I recently returned from a thoroughly enjoyable though characteristically wet week in Blackpool so I thought I’d Take Three Songs about the northern seaside town.
She Sold Blackpool Rock
Performed by Honeybus
Written & lead vocal by Ray Cane
Produced by Ivor Raymonde
Deram A-Side, May 1969
Ivor Raymonde’s string quartet is too overly refined to evoke Blackpool but that scarcely matters, the precise seaside setting is incidental though Blackpool sounds and feels right in a way that Brighton or Bangor would not.
Ray Cane was a Londoner; whether he ever visited Blackpool I have no idea. She Sold Blackpool Rock is less about the place, more about a bitter-sweet memory of a summer seaside girl who ‘sold Blackpool rock in a funny hat’.
I loved this song on first listening and love it still, so much so I’d hesitate if asked to name I Can’t Let Maggie Go or She Sold Blackpool Rock as my favourite Honeybus single which surprises me. Maggie is imbued with Pete Dello’s finely spun, almost scholastic Englishness whereas Ray Cane’s Blackpool Rock, though baroque pop by any other name, sits squarely centre stage just crying out to be a huge hit. And yet somehow it wasn’t.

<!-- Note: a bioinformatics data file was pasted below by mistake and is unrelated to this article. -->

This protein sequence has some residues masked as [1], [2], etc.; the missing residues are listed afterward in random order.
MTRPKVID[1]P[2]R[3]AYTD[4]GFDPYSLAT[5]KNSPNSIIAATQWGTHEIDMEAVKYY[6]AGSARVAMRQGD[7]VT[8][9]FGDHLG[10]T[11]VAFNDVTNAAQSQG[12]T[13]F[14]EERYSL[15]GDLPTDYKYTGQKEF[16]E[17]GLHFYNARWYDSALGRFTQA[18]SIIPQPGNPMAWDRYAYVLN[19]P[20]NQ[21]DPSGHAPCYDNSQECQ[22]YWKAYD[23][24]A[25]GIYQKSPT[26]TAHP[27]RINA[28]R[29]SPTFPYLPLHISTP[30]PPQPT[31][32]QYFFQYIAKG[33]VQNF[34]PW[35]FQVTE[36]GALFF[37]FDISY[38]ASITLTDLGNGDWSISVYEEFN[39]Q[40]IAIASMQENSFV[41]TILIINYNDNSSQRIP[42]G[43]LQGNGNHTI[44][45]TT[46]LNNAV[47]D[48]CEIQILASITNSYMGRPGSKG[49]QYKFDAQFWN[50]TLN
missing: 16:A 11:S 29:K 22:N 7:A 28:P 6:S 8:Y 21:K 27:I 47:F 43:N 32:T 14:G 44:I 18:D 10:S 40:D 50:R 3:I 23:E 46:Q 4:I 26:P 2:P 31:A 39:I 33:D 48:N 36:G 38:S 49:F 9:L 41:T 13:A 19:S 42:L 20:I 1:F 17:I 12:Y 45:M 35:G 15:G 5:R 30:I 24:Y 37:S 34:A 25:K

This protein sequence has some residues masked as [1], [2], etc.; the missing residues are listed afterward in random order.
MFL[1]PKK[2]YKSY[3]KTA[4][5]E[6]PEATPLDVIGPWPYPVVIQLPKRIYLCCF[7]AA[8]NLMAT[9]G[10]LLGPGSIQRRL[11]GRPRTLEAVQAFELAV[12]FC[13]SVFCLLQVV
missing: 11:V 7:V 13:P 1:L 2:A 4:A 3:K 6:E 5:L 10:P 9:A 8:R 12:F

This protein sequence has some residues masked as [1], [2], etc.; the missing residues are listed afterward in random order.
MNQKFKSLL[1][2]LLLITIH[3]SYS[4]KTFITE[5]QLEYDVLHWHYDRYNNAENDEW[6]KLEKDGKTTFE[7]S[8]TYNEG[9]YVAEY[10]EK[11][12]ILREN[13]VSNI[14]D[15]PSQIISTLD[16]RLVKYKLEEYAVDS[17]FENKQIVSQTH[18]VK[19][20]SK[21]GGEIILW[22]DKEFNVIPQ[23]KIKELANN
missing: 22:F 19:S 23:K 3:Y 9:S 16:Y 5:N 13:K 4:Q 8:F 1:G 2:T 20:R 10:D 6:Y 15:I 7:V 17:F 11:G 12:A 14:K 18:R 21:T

How that simple melody effortlessly finds its way into your head… The string quartet (sweetness of the memory flooding back?) contrasts perfectly with Colin Hare’s jangly guitar, Pete Kircher’s tasty drums and some very late 60s tambourine. Jim Kelly supplies occasional, understated countryish licks, the chorus breakout harmonies are, of course, loveliness incarnate and we get the hoped for ‘aah!’ leadoff.
Yet despite such impeccable late 60s pop credentials, it is Cane’s thoughtful, subtle touches as a songwriter which really make the song special.
Goes right through
The letters in the rock have different meanings as the story progresses. They are the secret between him and the girl which begins as a playful encounter (his opening chat-up line, perhaps) then becoming fleeting intimacy ‘(the games we played’) and, years later, a rediscovered memory (‘I remember her, How could I forget?’).
And he cleverly uses that tell tale lyric
Then she told me that she knew,
How they make the letters go right through
to form a conceit running through the entire song both musically and lyrically; the lines make up the vocal counterpoint underpinning the build to the second chorus, (‘Then she told me that she knew…’) and then return as the wistful afterthought beneath the leadoff (‘…how they make the letters go right through.’)